The 8 Worst Training Mistakes That Will Limit Your Back Gains


Whether your goal is to be a 250-pound menace or a 185-pound work of art, developing a V-shaped back is key to your muscular progression and overall strength. But building a powerful back is no easy task, especially because back musculature is complex and hard to see. Lots of lifters will complain that when they try to work their lats, they end up getting better pump in their forearms and biceps—and that’s not necessarily a bad thing, but it can be frustrating when you want to focus on your back.

If you feel like your back development is stuck in a rut, don’t get frustrated. Analyze your training routine to make sure you’re not making these eight mistakes—and once you clean up your act, you’ll see big gains in no time.

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1. Using Too Much Weight

Without a doubt, the #1 culprit for restricting the development of big backs is using too much weight. While there’s certainly a powerful correlation between the strength of a muscle and its eventual size, there is an even stronger one between keeping the target muscle under tension and the ability to “feel” it doing the work. The mind/muscle connection is real, and more important than you may think.

That’s especially true when it comes to back training. Going too heavy will reduce your target muscle tension and prevent you from reaching the level of focus necessary for maximum stimulation, thereby disrupting your gains.

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2. Not Using Wrist Straps

Lots of guys dismiss wrist straps as “wimpy.” They’ll say that if the weight is too heavy for you to hold, you shouldn’t be using it!

But here’s the truth: Back training depends on big pulls. For a lot of guys, their grip strength will fail before their back/lats do on many sets. When that’s the case, not using wrist wraps is counterproductive. Unsurprisingly, once guys swallow their pride and fix this issue, their back development took off.

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3. Incomplete Range of Motion

As a coach, I am a huge proponent of using a complete ROM, from full stretch to contraction on every exercise. Partials have their place, but you should only utilize them once you no longer have the strength for perfect reps. Trainees rarely take every rep from deep stretch to intense contraction when training their back muscles—and that’s a major reason why they fail to fully develop this area of their physiques.

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4. Not Holding the Stretch

One of the most powerful ways to trigger muscular hypertrophy is to cause “trauma” in the muscle fibers themselves. This trauma sends the dramatic signal (anabolism) to the body that growth and repair are necessary to prevent more injury in the future.

Done correctly, most lat exercises should put your arms through a deep stretch under tension. It can be tough to endure, but if  you don’t hold that stretch, you’ll cheat yourself out of much more efficient progress.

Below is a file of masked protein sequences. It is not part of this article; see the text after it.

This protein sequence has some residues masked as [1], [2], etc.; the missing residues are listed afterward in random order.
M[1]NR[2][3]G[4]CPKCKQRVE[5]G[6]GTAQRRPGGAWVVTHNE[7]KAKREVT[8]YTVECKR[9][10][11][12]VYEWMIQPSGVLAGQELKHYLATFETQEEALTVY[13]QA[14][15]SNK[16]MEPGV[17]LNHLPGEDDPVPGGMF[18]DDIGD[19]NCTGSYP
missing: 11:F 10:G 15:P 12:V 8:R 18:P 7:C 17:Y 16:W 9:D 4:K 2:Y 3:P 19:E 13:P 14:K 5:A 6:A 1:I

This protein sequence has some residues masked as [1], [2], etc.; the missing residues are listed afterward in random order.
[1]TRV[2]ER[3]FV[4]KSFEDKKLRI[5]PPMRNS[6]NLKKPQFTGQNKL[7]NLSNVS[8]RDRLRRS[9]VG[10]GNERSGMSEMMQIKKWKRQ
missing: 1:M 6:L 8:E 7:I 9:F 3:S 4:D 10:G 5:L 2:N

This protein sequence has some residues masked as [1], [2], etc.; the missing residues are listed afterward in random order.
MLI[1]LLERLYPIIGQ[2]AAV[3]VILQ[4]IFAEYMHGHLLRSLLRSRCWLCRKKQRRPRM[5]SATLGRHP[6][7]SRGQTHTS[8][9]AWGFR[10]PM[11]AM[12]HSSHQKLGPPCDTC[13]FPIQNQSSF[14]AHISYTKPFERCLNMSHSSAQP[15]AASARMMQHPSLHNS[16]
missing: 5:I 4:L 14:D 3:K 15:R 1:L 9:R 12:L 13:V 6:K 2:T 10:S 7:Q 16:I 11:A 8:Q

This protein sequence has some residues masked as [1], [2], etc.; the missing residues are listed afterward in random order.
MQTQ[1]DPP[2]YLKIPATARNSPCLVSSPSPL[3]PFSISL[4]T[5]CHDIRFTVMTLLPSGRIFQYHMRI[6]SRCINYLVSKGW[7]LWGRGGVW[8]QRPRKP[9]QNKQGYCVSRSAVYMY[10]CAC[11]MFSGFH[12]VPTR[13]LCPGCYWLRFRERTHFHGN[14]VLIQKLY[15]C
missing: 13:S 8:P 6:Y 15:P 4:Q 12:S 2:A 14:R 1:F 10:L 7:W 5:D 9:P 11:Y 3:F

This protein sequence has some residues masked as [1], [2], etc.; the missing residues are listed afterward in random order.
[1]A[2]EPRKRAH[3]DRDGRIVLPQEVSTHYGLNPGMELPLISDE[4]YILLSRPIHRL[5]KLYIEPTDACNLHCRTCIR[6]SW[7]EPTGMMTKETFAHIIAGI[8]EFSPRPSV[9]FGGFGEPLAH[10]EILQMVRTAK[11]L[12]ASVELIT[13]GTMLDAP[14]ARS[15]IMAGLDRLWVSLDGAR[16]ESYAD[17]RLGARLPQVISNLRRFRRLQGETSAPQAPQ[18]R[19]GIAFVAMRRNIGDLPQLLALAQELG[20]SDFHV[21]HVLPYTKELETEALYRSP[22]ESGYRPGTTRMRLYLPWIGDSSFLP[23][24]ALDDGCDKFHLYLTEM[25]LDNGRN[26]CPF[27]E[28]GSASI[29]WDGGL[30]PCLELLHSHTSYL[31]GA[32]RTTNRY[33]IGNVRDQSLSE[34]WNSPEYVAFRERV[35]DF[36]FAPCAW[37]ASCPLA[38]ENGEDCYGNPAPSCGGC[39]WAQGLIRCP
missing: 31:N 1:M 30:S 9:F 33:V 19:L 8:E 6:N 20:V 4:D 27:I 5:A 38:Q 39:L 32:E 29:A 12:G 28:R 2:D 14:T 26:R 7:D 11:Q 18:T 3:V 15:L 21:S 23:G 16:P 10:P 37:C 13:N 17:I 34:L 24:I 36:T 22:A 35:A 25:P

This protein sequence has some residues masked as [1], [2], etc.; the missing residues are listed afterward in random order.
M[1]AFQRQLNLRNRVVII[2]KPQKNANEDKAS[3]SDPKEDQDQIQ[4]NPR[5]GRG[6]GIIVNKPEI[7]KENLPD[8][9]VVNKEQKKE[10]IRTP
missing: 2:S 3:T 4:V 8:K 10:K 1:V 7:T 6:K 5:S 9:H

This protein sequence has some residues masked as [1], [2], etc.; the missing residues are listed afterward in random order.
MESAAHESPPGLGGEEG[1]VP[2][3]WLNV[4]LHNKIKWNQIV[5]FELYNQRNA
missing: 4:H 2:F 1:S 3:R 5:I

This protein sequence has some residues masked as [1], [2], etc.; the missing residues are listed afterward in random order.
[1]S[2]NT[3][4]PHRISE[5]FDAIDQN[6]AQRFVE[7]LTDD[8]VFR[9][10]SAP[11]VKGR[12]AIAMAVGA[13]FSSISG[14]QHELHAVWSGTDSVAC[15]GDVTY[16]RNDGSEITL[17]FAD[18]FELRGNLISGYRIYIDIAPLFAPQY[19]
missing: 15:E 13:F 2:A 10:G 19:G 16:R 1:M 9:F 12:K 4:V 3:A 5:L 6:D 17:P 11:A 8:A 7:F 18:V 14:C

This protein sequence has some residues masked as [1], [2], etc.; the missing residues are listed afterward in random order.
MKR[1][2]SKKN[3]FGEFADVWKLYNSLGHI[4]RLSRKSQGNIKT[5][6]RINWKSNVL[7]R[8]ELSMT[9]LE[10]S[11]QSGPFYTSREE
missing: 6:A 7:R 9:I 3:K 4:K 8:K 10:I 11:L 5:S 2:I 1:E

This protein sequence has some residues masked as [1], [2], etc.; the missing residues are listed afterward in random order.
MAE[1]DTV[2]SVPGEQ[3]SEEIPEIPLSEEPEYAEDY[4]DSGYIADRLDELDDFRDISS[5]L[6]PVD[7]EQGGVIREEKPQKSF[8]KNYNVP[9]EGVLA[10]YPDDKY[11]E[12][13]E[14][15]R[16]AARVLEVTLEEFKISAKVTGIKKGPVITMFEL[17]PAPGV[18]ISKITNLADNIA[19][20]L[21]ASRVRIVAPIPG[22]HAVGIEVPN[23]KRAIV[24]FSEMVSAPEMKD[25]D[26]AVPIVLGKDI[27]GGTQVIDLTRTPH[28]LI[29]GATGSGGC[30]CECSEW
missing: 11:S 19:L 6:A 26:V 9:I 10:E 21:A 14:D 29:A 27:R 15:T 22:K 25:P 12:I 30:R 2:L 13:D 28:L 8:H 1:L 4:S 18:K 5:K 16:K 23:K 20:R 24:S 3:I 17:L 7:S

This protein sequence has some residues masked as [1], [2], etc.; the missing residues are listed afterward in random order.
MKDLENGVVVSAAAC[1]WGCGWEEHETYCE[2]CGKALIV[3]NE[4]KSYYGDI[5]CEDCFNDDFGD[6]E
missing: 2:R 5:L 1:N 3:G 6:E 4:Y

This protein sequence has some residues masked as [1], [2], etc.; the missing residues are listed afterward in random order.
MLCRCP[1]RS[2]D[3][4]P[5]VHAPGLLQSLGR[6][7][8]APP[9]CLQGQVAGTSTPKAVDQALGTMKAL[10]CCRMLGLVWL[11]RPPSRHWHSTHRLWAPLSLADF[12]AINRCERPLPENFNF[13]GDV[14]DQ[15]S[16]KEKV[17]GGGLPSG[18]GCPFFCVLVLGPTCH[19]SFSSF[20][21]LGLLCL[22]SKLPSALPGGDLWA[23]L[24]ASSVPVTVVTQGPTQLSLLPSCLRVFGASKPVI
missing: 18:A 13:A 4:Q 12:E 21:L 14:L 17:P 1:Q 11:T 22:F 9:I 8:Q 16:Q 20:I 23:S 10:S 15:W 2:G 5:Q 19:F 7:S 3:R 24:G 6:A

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5. Incorrect Torso Positioning

Even if you’re using the proper weight and moving it carefully through a full range of motion, you won’t fully realize your full potential for back development unless you hold your torso in the proper position for precision targeted muscle engagement. Make sure that when you stretch you do so by “releasing the shoulders,” and not by swaying forward.

Furthermore, as you pull toward full contraction, keep your chest out, lower back slightly arched, and shoulders back, so you can completely squeeze the scapulae together.

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6. One-Dimensional Training

Lots of guys do the same moves with the exact same grip every workout, meaning they’re only developing parts of each back muscle.

During every back workout, try to engage all motor unit pools in the various back muscles with three different movements or angles: A vertical movement, such as pulldowns or pullups; a horizontal movement, such as seated cable or machine rows, and a bent-over movement such as barbell or dumbbell rows. You should also use varied grips—wide, underhand, and neutral/close— to force the back musculature to engage slightly differently every time.

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7. Misplaced Thumbs

This simple “rule of thumb” can make a big difference in whether you are getting the most out of back movements. If your thumbs are placed on the bar/handle separately from your other fingers, your biceps can pick up a lot of the load, effectively robbing you of potential gains in back muscle mass.

If it’s safe to do so, and you’re comfortable with a “false grip,” try placing your thumbs alongside your fingers when you do a pullup or pulldown. The positioning will force your back to do far more work, and therefore help your muscles get bigger.

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8. Missing the Basics

While there are many excellent machines out there that work the back hard, you can’t ignore fundamental free weight muscle-builders.

Sure, it can be tempting to hit the lat pulldown machine at the gym. Everyone does that one, right? But a truly focused lifter will always build his routine around free-weight moves: barbell rows, dumbbell rows, T-bar rows, various pull-ups, deadlifts, and barbell/dumbbell pullovers. After all: How many times have you seen guys in the gym rip through what look like epic amounts of weight in a pulldown, only to fail miserably before he can do a single pullup?

Only with free weights—supplemented by machines, if you want—can you develop the kind of width and thickness that makes it necessary to turn sideways to successfully fit through most doorways.

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